Folded and fractured carbonates form extensive hydrocarbon traps. Fold geometries in multilayered sequences are governed by fold mechanisms and the mechanical properties of the layers. In sedimentary environments where laterally variable thicknesses of interbedded carbonates, clastics, and evaporates may be present, predicting the sub-surface geometry of structural traps can be challenging.
In the Zagros fold and thrust belt of SE Turkey, Neogene shortening has affected an Ordovician-Miocene sedimentary sequence of carbonates, shales, sandstones and minor evaporites. Miocene carbonates capping the sequence allow 3D fold geometries to be reliably mapped at surface. The underlying ~1km of shales and mudstones allow folds to develop that depart substantially from standard text-book geometries. Beneath these incompetent units a further 1.7km of carbonates and clastics overlie Ordovician shales up to 1.5km thick. Where the amount of shortening is relatively low, asymmetric, angular, kink-like folds form long wavelength structures, and thrust faults rarely reach the surface. With increasing strain, the wavelength/amplitude ratio decreases and thrusts cut through the fold limbs.
Folds are interpreted to detach above a thick sequence of Ordovician shales. They originate by buckling of the competent units within the two weaker horizons, with initial perturbations probably provided by sedimentary heterogeneities. As the folds amplify, thrusts form in the more competent units above the shale. These then propagate upwards with fold amplification dominated by fault-tip tri-shear. The mechanical heterogeneity between the near surface shales and overlying carbonate leads to the kink-like geometries seen at surface. In this model, thrust formation is governed by the location of the initial buckle folding. Since the thrusts mostly originate from the top of the Ordovician shales, they form a linked system detaching into the Ordovician so that displacement can transfer from one structure to the next along strike of the orogen. It is the interaction of folds with varying amplitude which is essential in the identification of viable hydrocarbon traps.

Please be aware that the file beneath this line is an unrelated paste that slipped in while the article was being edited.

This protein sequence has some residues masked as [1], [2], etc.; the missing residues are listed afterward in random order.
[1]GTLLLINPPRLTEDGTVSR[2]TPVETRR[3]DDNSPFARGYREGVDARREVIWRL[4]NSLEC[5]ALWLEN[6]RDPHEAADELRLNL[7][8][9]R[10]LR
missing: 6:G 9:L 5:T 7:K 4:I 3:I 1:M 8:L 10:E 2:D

We use numerical models which incorporate both fracturing and folding to test the influence of multilayer stratigraphy on the geometry of folds that develop in the competent carbonates. Inputs for the models are constrained using field observations combined with borehole data and satellite and seismic interpretation.
Keywords: Fractured carbonates; Structural traps; Multilayer reservoirs; Mechanical stratigraphy